Photography: A technical recording medium or a means of artistic expression
This age old question started with the invention of the camera and it still exists today. Many see the discipline as a scientific, technical production of recording or documenting our physical environments (including personalities). However, many think otherwise. They see photography simply as another medium to express an artistic vision.
Fine Art photography, sometimes known as Photographic Art, or Artistic Photography, or other names typically refer to photography work as a personal art form vs. commercial photography. However, the definition and subjective interpretation varies. Nevertheless, we will learn some notable movements, photographers, and photographs that have made relevant contribution in the history of photography both as an invention and as an art form.
For the time being, let’s look at photography from a very broad perspective and see it as 2 types: Straight photography (also known as pure photography or Naturalism) vs. Pictorialism. For those of you with advance knowledge in photography, please bear with us.
- Straight/Pure photography, (also known as naturalism) proposes that proper photographs should be accurate and unaltered. This type of photography captures the subject in sharp focus and detail objectively (no manipulations) showing reality. This naturalistic approach veered away from the blur, painterly images or staged poses. Some notable Straight/Pure photographers:
Edward Weston ( ,
Sonya Noskowiak (https://www.sfmoma.org/artist/Sonya_Noskowiak) (Links to an external site.)Links to an external site.,
Henry Swift (https://www.sfmoma.org/artist/Henry_Swift) (Links to an external site.)Links to an external site..
- The opposing movement/style to Straight photography is known as Pictorialism. There is no standard definition for Pictorialism. In general, it is agreed that this style of photography is more than the technical recording of a subject. In essence, this movement involves creating an image through artistic manipulation. Pictorial photography allows the photographer’s sense of aesthetics and emotional impression to override the subject matter in front of the camera. Pictorialism was the first photographic art movement.
Some notable photographers in the Pictorialism movement:
Edward Steichen (http://www.npg.si.edu/exhibit/steichen/) (Links to an external site.)Links to an external site.
Gertrude Kasebier (http://www.getty.edu/art/collection/objects/62144/gertrude-kasebier-blessed-art-thou-among-women-american-1899/) (Links to an external site.)Links to an external site.
Frank Eugene (http://theredlist.com/wiki-2-16-601-797-view-pictorialism-profile-eugene-frank.html) (Links to an external site.)Links to an external site.
Alice Boughton (https://www.lomography.com/magazine/311321-alice-boughton-wonderful-work-in-portraiture) (Links to an external site.)Links to an external site.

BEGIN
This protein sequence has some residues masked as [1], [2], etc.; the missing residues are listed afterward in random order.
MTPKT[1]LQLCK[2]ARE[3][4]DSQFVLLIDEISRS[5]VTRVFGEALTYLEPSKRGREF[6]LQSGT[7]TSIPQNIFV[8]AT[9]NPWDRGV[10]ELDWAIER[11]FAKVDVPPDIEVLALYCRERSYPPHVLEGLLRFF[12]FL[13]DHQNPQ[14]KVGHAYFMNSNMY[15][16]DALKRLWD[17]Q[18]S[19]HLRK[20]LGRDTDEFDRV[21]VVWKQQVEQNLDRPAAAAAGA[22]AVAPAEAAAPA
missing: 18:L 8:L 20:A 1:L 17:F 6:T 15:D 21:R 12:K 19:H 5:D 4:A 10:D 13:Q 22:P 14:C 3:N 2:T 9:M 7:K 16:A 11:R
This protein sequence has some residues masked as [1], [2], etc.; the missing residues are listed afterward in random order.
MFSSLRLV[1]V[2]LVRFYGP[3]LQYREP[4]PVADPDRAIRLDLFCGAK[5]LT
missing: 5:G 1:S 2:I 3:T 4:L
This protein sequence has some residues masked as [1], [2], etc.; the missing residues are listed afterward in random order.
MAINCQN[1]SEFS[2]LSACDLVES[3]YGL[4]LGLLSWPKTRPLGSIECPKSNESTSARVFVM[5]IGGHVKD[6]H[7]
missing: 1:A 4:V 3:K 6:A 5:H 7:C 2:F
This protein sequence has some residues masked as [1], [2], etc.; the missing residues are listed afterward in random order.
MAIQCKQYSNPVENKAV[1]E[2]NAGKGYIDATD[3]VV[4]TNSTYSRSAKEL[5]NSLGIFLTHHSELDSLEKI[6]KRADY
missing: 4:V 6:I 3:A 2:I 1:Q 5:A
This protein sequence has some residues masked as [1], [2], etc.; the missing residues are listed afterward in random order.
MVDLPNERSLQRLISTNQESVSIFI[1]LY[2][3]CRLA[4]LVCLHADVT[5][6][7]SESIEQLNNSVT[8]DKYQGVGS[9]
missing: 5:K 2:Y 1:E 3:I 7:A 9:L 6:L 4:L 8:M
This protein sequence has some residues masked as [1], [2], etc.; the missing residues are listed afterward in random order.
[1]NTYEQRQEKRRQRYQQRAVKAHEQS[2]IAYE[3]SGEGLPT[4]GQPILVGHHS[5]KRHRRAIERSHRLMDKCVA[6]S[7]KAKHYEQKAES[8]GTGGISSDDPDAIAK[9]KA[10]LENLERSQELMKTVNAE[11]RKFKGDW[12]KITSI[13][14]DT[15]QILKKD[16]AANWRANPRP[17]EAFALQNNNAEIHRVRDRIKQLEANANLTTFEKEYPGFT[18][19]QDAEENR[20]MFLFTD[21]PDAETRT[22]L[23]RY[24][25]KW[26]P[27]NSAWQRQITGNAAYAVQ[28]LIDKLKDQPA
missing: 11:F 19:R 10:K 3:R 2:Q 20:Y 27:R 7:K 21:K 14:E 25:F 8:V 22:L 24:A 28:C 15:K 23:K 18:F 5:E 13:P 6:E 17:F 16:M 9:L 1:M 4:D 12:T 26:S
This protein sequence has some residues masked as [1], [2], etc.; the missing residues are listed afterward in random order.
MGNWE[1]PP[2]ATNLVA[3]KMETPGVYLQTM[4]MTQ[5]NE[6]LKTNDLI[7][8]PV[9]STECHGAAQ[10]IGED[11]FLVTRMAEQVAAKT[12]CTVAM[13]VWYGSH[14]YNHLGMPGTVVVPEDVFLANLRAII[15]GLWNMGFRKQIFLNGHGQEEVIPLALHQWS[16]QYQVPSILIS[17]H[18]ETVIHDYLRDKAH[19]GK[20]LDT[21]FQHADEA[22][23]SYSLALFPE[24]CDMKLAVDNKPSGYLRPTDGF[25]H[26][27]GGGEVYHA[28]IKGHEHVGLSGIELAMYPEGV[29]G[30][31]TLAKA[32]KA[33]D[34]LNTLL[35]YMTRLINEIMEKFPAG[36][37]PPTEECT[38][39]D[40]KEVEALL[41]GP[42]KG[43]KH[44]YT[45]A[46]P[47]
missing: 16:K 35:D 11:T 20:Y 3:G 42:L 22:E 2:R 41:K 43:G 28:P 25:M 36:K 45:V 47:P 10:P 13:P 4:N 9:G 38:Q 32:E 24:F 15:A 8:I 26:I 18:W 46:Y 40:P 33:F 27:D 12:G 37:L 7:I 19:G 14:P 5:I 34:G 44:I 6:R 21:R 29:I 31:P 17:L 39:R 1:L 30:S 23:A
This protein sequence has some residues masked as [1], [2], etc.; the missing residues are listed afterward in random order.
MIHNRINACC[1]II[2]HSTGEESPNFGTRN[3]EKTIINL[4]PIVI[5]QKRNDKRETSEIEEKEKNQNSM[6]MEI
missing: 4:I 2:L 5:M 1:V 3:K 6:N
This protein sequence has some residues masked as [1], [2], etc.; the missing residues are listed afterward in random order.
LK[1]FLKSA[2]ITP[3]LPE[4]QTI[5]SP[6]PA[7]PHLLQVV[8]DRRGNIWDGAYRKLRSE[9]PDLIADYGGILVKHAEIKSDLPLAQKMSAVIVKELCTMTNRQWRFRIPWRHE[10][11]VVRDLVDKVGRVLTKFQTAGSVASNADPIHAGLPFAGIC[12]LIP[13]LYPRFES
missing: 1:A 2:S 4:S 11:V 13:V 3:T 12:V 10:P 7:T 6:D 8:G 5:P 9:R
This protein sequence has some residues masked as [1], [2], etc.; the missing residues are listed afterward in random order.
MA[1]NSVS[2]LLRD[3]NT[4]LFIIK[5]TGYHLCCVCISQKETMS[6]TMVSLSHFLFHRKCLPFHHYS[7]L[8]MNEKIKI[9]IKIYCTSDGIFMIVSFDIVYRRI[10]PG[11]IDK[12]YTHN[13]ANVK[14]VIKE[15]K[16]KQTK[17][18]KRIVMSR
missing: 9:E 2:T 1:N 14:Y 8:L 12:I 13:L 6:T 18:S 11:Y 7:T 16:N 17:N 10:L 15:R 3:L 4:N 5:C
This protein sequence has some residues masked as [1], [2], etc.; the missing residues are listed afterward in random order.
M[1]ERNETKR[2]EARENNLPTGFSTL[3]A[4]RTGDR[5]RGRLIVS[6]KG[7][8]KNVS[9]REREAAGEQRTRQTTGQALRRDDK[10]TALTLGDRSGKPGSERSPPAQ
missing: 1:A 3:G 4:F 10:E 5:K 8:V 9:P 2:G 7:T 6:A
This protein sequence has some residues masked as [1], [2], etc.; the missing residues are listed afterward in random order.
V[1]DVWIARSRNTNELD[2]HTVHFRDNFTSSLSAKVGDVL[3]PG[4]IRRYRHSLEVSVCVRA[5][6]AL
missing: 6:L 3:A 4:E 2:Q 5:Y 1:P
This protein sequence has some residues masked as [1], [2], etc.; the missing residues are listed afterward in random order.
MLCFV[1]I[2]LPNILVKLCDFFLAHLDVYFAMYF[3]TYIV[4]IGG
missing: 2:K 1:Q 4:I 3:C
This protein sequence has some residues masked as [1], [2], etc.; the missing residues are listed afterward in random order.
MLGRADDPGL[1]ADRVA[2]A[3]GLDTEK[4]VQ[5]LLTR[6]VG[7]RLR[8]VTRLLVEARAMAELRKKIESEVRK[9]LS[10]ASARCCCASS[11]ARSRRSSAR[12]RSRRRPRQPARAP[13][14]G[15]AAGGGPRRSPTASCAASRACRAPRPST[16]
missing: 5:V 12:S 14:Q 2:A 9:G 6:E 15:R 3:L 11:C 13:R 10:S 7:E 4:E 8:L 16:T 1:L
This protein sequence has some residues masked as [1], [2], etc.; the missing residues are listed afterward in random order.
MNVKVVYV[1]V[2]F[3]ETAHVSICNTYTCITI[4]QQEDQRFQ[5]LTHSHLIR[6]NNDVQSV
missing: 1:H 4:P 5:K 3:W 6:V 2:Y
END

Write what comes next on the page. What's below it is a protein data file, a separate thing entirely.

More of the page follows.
F. Holland Day (http://www.leegallery.com/f-holland-day/photography/) (Links to an external site.)Links to an external site.
Please browse through the list of photographers from group 1 (Straight photographers) and group 2 (Pictorialism photographers) to get a sense of the differences. Then choose one photographer (from any group) and write an analysis of his/her work. You will need to do some research on the photographer and the time period when he/she lived. Write an analysis of the photographer’s works (no more than 2 pages please). Please cite your sources.
*** go to the modules tab (look on the left side of your screen), click on the Photography: A techical recording medium or a means of artistic expression. You will see a list of photographs (one example for each of the artists on this list). These are meant to help you get started. Feel free to use any of these images or find one on your own.
Some points to consider: What was the photographer’s inspiration? Was the photographer self-taught or trained under another artist/school? Did the photographer see photography as art or science? What contribution did the photographer made to the field of photography?
If you have never analyzed a work of art before, here’s some tips on how to start:
- Introduce the artist and his/her background (birth place, education, etc.…)
- If the artist’s background directly connects to his/her work, include that in your analysis.
- Compare the artist to his/her contemporary (artists that are working in the same field or same time period). Note what makes him/her different than the rest.
- Pick one of his/her work to use as an example for the rest of your analysis.
- Describe this piece of work (literally talk about what you see in the photography such as “There are 2 small flowers in a vase. The vase has a crack on the side. The vase sits on an old table that is leaning against an empty wall. The room is barely very dark with a bit of light peeking out the side of the curtain, etc.…”
- After the physical description of the artwork, interpret what you think the artist is trying to project. Don’t over analyze this. Sometime, the artist is just showing you how pretty the flowers are. It is as simple as that. But if the artist is trying to tell you a story, describe that. Doing a bit of research on the artist and his/her background will be very helpful to you.
This criterion is linked to a Learning OutcomeIntroduction of photographer/photograph
This criterion is linked to a Learning OutcomeDescription and analysis of photograph
This criterion is linked to a Learning OutcomeCitations/References
Total Points: 5.0